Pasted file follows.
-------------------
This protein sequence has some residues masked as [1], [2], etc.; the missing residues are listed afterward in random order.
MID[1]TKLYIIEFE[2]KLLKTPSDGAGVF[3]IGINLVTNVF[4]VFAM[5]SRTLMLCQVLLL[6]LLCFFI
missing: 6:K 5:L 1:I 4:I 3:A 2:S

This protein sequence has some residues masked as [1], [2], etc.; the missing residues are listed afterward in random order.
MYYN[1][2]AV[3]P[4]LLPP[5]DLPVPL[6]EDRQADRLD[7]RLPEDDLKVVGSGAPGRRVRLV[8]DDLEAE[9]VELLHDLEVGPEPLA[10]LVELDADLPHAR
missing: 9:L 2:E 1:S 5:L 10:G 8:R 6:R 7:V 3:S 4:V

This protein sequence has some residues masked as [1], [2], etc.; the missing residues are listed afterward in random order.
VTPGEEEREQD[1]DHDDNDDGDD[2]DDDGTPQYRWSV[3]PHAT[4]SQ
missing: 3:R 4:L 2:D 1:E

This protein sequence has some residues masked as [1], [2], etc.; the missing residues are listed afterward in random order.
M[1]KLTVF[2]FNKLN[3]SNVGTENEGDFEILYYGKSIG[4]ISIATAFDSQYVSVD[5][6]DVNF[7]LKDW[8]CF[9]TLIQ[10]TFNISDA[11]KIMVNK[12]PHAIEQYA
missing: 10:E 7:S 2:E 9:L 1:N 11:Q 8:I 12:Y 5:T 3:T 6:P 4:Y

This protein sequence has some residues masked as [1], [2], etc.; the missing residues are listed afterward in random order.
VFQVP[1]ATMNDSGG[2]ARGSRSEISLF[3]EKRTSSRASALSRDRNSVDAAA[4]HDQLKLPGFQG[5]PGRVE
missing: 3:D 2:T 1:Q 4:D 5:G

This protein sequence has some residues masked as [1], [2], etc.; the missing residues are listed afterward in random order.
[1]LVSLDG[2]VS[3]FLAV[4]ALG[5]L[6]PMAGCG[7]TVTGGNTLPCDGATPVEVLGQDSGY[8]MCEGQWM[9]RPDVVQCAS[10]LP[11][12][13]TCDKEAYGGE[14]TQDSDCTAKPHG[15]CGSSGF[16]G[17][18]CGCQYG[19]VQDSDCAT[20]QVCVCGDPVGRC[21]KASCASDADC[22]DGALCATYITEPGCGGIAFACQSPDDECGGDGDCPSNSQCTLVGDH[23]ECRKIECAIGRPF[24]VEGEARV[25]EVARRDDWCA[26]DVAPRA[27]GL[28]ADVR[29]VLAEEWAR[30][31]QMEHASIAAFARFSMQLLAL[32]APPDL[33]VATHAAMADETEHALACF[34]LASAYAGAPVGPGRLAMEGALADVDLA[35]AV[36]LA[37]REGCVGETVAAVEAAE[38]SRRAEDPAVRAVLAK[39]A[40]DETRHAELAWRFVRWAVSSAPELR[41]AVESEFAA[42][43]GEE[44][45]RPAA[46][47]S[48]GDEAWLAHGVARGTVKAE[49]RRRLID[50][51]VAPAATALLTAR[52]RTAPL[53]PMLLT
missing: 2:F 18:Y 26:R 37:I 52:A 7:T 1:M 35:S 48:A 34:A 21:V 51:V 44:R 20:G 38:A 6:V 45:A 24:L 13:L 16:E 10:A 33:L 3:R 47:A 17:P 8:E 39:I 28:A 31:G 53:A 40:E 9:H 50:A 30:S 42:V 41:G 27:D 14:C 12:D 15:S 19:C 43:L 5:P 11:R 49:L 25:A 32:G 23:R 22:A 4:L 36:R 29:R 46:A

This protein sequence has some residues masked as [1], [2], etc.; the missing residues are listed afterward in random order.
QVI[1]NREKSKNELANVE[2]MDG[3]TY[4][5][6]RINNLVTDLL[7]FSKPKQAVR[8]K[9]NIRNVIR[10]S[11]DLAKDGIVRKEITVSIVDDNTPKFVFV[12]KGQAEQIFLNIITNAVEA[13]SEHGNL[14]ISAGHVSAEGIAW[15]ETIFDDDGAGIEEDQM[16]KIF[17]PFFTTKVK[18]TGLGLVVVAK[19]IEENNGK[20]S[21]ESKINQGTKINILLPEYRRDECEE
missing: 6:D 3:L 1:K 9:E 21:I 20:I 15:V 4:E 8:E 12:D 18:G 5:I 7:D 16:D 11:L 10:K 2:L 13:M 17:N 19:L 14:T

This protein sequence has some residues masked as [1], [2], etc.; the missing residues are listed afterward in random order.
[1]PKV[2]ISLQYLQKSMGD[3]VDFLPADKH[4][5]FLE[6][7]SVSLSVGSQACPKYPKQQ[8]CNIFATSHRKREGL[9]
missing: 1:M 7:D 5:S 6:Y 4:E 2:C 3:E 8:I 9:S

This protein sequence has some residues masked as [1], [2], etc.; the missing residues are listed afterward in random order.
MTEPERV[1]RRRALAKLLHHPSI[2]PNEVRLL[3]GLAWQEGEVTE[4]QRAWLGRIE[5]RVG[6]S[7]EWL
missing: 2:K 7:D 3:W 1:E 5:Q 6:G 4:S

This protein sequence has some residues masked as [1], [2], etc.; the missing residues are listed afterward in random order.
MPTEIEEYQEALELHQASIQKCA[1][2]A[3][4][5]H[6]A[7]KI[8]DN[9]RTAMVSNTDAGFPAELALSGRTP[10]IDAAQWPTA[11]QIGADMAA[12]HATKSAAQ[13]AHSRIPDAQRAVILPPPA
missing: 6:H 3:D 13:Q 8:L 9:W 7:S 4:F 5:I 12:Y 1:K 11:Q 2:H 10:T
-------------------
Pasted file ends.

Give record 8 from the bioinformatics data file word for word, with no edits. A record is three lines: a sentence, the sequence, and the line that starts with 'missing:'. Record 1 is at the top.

This protein sequence has some residues masked as [1], [2], etc.; the missing residues are listed afterward in random order.
[1]PKV[2]ISLQYLQKSMGD[3]VDFLPADKH[4][5]FLE[6][7]SVSLSVGSQACPKYPKQQ[8]CNIFATSHRKREGL[9]
missing: 1:M 7:D 5:S 6:Y 4:E 2:C 3:E 8:I 9:S